It’s also maddening to me that all of the healthcare providers and other resources this mama contacted were not able to help her identify the – sadly, quite common – source of her son’s cluster of symptoms (Lead-poisoning), nor have the awareness or tools to look beyond the obvious for the source(es) — and that it took me (another mom of Lead-poisoned kiddos) visiting with her in person and seeing her home and evaluating her possessions (and walking through how her kids interact with her home and contents each day) to figure this out. There should be an army of us out there doing this (helping other moms protect their children!) How can we make that happen?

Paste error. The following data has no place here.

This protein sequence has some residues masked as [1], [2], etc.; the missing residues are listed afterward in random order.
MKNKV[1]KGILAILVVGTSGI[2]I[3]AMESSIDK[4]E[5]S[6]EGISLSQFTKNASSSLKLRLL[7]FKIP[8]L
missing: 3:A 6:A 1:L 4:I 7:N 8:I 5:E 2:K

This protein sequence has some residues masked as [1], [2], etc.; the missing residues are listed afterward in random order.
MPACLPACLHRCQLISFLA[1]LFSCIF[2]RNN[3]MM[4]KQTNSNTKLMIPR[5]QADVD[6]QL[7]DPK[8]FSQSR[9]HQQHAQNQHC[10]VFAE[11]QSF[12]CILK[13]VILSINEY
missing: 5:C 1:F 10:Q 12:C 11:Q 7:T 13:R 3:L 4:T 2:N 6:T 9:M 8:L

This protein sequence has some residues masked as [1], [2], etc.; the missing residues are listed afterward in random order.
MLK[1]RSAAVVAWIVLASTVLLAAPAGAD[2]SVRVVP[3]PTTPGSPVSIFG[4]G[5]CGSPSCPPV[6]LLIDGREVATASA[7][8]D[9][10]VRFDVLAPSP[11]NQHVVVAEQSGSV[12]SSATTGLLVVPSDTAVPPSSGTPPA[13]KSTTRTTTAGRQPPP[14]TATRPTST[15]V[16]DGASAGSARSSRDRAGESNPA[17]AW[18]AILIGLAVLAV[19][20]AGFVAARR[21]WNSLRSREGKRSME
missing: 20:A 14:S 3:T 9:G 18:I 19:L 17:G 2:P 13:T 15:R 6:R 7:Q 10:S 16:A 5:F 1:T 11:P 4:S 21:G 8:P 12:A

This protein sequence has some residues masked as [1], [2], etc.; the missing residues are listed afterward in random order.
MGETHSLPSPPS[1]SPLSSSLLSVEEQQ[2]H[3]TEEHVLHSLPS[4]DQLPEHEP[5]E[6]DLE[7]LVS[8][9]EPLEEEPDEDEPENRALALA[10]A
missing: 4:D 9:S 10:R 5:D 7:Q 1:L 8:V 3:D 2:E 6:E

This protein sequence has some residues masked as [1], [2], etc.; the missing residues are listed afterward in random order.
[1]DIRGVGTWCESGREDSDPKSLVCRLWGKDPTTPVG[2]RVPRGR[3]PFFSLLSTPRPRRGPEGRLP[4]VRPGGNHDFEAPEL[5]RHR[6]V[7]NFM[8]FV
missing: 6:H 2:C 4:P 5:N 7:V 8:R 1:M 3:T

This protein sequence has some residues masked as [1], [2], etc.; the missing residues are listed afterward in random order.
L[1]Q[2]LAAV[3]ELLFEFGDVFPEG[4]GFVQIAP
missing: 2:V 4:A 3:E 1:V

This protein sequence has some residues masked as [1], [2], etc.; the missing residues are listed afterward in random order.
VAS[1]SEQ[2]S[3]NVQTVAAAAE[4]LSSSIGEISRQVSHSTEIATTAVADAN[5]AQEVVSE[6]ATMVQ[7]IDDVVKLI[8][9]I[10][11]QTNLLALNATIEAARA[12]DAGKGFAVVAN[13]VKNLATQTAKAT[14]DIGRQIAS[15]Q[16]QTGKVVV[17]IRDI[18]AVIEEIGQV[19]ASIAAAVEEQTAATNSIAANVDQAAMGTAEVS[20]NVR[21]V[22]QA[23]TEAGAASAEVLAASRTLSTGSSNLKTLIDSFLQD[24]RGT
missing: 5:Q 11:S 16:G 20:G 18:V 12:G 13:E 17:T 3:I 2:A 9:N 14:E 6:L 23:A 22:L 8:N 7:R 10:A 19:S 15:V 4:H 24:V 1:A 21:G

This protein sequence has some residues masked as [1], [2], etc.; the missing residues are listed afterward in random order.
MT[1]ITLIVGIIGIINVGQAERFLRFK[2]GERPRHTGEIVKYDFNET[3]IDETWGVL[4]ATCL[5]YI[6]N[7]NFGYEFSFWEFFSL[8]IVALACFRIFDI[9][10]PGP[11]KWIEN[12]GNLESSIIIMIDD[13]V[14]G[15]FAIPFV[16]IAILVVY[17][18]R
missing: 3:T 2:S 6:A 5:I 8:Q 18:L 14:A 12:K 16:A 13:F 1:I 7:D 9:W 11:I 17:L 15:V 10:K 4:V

I cannot tell you how many times I have met very smart, well-intentioned, college-educated parents who had no idea that their crystal glasses might be as much as 50% Lead. It’s not part of our public consciousness as a concern – and the glassware industry has gotten away with this crime (a combination of ignorance + regulatory loopholes) for centuries, really. This has got to stop.
Here are the exact readings for the glass
When tested with an XRF instrument, the small juice glass used by the boy (the glass pictured here on this post) had the following reading set:
- Lead (Pb): 351,400 +/- 25,000 ppm [that’s 35% LEAD!]
- Bromine (Br): 113 +/- 43 ppm
- Zinc (Zn): 15,500 +/- 1,200 ppm